The answer here is simple.   The document is created in one place and is maintained centrally.  All the departments have access to it, but only one person controls it.  It becomes a single document under document control. 

The control is greater, the utilization is uniform and the outcome is better, but the net work involved is less. 

The Cross-System Continuum Failure.

This is a more insidious failure but with much broader implications, and is much harder to control because the responsibility for monitoring success or failure does not lie in the hands of people with the responsibility for creating the process in the first place. 

For the best of intention, a standards development organization (SDO) creates a document that describes from first principles a policy statement.  Let us take for sake of argument and example, a policy about patient identification.  The policy makes sense and takes into consideration certain basic principles.  If undertaken as written and intended, it should prevent or reduce many laboratory errors.  This would be a good thing.  An accreditation body reads the policy statement and it sounds good, and adopts this as a requirement in their accreditation standard.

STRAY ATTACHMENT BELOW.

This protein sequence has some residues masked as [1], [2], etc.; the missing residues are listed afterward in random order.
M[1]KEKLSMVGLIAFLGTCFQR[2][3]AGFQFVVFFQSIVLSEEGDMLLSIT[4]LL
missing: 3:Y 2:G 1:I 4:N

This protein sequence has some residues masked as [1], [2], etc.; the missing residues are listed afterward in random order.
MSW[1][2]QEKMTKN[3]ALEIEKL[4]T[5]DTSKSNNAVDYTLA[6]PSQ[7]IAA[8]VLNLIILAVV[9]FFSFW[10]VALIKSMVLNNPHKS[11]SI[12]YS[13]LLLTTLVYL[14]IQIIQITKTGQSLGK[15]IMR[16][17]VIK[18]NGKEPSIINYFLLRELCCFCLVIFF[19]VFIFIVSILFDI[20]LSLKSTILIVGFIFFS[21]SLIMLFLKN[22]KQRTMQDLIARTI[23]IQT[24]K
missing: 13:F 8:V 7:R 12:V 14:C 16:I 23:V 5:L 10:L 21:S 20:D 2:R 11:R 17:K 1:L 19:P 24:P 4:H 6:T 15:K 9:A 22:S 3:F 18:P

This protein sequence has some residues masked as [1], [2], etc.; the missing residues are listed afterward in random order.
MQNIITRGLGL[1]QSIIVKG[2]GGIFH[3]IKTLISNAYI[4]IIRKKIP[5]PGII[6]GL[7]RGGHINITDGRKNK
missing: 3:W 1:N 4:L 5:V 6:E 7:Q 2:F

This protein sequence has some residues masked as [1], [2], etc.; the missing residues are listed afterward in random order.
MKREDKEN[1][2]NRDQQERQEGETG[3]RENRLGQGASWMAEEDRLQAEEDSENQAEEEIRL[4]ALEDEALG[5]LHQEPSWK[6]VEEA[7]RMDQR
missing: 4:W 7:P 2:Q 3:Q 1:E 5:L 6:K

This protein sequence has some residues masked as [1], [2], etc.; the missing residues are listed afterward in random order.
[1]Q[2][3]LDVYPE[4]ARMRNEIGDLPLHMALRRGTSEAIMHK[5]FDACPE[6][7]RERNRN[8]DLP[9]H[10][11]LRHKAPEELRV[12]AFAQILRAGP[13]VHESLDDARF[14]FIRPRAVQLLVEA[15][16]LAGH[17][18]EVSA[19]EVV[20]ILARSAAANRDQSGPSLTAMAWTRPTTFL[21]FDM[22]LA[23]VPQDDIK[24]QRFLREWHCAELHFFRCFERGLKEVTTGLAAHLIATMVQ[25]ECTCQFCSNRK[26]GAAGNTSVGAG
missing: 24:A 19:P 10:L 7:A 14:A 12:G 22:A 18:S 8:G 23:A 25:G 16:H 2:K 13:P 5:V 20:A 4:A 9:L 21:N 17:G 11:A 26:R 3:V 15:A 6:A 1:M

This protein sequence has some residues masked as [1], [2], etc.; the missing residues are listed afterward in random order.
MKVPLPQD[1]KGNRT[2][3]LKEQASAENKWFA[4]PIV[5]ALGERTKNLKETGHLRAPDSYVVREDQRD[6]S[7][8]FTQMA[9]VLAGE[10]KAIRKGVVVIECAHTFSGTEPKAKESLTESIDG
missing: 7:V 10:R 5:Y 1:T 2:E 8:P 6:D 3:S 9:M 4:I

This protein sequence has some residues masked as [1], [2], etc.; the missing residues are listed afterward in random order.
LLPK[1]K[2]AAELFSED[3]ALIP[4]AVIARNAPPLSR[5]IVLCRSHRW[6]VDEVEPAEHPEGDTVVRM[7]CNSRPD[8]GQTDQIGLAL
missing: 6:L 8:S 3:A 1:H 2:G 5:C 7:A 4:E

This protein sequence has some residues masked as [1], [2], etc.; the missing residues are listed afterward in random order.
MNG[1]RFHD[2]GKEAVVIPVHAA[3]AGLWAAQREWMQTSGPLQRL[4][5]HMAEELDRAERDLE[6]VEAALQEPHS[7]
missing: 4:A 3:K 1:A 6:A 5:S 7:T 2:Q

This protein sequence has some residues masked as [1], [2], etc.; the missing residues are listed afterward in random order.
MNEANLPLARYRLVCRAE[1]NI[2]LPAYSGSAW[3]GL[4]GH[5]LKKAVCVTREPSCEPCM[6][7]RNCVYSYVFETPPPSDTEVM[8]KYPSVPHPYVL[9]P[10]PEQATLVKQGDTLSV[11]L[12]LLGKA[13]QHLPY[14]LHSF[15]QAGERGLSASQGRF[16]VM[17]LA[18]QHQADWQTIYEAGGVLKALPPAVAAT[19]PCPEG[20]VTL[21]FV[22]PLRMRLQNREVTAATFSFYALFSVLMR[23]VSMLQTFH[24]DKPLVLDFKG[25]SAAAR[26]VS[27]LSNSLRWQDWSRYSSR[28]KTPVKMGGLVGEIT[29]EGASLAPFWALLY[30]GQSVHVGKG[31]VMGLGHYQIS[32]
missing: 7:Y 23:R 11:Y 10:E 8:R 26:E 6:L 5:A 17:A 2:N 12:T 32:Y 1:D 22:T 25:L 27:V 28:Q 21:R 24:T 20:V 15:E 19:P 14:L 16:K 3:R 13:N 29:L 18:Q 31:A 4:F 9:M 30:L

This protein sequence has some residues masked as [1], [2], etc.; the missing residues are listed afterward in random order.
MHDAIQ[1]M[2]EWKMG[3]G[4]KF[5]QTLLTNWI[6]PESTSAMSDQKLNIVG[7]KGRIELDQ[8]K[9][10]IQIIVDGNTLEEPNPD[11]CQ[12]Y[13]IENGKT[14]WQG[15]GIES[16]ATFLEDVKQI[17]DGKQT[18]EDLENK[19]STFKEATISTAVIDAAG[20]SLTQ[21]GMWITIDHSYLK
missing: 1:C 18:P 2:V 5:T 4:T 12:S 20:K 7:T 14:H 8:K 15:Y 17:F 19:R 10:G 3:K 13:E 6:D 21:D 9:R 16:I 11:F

So it comes down to the laboratory with an expectation that certain activities will occur.  The laboratory reads the requirement and implements it as policy and instructs that it should be put into action.  So far all is good and the continuum has worked as intended. 

The problem occurs at the next level when put in the hands of the front-line worker the good idea doesn’t work as intended.  Maybe it is a language issue or a cultural issue or a work pattern issue.  Whatever the reason, the process is not implemented.   That should be picked up as a non-conformity through internal audits or competency assessment , but that only works if there is an audit process in place.  And all too often there is not.  So there is no record that implementation has not succeeded.  But that should be OK because the accreditation team should pick up the absence of a record, but that doesn’t happen either.  And monitoring live activity is not something that is done effectively during accreditation assessments.   So the SDO never finds out that the policy is not working, and so with each new version of their document it keeps on getting repeated. 

Ergo, we have another good idea and good intention but poor execution. 
So how often does that happen?   Must be pretty rare, right? 

Wrong. 

So here is the message.  Over and over we see that Shewhart and Deming were right.  Continuums and cycles work when we go through a step-by-step process.  But they all have opportunity to fail when we forget or neglect to go through all the steps.   

Plan - Do - Study - Act.